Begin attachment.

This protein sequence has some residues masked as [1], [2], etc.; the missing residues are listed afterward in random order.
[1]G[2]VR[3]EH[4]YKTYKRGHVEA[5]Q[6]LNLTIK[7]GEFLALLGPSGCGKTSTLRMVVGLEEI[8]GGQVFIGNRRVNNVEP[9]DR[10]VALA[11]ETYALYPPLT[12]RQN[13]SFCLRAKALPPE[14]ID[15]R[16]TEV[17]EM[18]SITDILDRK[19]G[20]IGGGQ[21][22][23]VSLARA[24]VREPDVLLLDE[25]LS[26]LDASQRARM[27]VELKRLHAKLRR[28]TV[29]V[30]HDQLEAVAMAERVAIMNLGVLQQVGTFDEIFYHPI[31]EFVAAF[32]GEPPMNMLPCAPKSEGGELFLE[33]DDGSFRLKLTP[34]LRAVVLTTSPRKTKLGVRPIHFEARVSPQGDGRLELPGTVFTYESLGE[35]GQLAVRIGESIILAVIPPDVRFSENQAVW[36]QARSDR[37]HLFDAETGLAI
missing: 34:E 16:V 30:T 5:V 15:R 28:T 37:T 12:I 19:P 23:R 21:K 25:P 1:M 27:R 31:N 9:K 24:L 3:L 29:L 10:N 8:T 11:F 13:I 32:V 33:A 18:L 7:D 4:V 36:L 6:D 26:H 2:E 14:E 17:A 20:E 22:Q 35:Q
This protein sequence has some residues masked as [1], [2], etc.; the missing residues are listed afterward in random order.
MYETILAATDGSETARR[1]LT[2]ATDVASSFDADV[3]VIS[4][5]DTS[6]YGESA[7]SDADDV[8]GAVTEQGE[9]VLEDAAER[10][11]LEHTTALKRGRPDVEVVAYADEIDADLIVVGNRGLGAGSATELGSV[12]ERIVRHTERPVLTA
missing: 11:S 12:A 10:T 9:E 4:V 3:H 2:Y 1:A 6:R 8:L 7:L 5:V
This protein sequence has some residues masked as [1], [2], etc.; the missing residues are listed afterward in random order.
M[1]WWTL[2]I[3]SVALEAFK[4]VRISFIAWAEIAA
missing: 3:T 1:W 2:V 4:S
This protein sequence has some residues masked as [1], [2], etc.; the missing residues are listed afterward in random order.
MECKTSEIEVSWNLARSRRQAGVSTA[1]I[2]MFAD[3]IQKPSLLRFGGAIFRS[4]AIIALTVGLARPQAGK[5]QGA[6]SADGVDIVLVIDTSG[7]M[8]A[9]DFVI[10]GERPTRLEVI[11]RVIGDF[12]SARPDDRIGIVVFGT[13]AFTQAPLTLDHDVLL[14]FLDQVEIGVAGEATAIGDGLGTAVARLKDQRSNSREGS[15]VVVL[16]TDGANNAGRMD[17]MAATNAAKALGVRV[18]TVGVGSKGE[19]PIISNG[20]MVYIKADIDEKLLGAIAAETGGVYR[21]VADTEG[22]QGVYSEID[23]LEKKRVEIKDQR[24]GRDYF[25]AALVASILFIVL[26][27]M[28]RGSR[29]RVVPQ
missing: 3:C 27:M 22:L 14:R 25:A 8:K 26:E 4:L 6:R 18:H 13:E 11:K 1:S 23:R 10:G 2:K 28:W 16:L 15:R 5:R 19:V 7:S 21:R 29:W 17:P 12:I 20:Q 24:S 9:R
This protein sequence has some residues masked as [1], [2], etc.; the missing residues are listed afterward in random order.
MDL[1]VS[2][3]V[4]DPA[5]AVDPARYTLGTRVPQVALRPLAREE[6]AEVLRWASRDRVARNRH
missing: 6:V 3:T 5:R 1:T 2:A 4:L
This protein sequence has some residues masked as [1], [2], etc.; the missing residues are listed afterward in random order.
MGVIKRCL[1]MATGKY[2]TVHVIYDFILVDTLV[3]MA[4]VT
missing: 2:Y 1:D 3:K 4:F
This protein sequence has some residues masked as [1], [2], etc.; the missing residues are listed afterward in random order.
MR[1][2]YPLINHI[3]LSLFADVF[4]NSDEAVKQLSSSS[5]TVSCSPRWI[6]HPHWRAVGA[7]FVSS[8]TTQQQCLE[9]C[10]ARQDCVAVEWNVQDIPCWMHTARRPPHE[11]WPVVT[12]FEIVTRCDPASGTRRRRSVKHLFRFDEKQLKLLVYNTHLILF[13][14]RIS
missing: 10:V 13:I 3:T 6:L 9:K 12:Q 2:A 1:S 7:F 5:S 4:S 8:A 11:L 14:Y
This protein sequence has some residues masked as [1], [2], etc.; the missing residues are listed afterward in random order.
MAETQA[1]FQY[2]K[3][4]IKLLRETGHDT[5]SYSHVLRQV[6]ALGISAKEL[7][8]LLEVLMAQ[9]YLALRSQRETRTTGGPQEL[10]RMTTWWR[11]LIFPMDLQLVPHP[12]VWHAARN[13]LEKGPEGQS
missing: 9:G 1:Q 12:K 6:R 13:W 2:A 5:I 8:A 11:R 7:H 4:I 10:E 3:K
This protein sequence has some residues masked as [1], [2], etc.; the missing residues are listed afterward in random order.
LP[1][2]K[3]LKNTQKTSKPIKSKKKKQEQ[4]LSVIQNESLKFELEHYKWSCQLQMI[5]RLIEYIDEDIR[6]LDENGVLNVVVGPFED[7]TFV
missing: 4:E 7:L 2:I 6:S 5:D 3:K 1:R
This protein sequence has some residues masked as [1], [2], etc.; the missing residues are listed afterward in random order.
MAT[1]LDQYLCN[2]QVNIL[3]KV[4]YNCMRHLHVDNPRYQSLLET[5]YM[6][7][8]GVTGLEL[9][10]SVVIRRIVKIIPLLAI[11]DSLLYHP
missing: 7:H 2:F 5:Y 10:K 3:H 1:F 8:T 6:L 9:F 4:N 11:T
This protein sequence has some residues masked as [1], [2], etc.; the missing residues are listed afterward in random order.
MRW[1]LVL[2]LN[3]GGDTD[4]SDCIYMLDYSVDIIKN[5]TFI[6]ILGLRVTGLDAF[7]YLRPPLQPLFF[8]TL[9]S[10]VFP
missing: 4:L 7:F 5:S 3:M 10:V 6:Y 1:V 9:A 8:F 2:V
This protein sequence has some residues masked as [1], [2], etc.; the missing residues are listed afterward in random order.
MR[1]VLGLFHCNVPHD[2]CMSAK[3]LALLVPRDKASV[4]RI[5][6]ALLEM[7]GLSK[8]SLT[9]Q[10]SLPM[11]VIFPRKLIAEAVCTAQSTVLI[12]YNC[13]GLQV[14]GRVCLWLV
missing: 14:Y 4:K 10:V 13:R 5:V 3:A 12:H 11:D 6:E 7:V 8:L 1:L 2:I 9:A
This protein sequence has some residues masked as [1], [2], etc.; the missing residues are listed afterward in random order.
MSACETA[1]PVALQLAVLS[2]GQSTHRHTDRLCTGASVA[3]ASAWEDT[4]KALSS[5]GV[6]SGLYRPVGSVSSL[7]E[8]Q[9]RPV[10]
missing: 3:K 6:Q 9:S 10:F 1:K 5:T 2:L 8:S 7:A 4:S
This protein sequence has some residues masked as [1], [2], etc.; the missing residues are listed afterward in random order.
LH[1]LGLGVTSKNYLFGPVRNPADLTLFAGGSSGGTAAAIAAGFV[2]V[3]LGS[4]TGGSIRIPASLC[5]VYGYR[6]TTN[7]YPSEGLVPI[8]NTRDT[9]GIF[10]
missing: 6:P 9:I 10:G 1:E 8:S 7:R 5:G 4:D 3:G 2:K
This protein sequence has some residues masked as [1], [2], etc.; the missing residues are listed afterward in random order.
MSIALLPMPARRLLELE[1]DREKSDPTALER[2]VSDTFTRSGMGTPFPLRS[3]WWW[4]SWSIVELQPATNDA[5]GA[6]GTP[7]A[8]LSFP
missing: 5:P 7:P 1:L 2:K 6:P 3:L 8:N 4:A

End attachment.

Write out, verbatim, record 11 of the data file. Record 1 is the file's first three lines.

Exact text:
This protein sequence has some residues masked as [1], [2], etc.; the missing residues are listed afterward in random order.
MRW[1]LVL[2]LN[3]GGDTD[4]SDCIYMLDYSVDIIKN[5]TFI[6]ILGLRVTGLDAF[7]YLRPPLQPLFF[8]TL[9]S[10]VFP
missing: 4:L 7:F 5:S 3:M 10:V 6:Y 1:V 9:A 8:F 2:V